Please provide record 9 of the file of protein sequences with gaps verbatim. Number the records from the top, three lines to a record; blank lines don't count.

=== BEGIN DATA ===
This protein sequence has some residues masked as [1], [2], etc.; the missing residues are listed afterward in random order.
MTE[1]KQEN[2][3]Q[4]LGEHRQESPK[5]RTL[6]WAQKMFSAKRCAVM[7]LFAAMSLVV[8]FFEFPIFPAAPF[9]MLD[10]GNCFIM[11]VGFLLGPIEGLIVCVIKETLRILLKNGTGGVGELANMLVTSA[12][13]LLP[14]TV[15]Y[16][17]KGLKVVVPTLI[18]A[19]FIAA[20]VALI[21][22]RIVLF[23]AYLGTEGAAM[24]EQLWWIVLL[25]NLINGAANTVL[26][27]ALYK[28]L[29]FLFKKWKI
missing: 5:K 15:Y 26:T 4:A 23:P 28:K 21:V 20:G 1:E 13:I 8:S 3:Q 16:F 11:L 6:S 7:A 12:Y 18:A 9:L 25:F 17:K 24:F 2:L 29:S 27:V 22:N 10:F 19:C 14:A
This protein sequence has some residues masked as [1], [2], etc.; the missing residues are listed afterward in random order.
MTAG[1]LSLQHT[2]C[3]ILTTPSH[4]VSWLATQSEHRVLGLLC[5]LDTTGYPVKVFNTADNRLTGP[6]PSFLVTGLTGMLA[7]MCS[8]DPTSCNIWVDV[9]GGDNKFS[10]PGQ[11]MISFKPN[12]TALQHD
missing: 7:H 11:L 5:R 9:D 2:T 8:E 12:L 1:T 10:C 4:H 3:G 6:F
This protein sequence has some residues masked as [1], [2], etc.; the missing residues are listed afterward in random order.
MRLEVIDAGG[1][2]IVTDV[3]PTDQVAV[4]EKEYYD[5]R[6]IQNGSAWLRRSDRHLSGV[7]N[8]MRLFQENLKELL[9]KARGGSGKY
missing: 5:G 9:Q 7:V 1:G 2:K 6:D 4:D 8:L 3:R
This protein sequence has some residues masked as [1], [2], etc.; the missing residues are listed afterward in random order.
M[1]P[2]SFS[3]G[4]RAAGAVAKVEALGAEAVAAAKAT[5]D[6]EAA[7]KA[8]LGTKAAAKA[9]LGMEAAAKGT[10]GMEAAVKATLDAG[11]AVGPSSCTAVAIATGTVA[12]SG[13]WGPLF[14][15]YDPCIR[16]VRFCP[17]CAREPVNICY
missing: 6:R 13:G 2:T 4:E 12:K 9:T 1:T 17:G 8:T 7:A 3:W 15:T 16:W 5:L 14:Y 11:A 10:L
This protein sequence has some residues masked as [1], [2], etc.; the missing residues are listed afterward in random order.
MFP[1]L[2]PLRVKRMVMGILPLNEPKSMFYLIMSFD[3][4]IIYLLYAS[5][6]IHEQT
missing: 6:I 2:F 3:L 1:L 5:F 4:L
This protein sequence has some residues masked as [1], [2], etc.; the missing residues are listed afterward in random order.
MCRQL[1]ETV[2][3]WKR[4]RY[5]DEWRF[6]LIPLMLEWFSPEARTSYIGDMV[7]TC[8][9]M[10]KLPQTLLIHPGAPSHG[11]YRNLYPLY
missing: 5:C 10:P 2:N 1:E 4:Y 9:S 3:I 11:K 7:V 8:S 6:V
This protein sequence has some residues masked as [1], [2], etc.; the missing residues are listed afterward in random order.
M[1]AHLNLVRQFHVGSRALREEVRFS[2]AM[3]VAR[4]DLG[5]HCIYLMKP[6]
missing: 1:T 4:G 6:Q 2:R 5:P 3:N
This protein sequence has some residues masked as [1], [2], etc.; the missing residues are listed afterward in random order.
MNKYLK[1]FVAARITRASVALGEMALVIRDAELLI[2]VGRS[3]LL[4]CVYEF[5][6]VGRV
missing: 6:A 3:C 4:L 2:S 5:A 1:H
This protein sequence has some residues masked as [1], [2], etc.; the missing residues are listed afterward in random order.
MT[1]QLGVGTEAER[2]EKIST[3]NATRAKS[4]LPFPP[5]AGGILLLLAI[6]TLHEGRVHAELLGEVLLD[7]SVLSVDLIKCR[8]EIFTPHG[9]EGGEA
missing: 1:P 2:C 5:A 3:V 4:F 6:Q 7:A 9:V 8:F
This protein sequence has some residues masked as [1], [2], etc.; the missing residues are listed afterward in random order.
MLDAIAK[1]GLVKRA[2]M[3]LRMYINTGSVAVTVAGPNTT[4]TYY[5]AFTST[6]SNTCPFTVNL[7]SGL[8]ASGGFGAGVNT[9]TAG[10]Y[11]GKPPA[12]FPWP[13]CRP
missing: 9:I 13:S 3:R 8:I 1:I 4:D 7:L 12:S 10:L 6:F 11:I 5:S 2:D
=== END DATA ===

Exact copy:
This protein sequence has some residues masked as [1], [2], etc.; the missing residues are listed afterward in random order.
MT[1]QLGVGTEAER[2]EKIST[3]NATRAKS[4]LPFPP[5]AGGILLLLAI[6]TLHEGRVHAELLGEVLLD[7]SVLSVDLIKCR[8]EIFTPHG[9]EGGEA
missing: 1:P 2:C 5:A 3:V 4:F 6:Q 7:A 9:V 8:F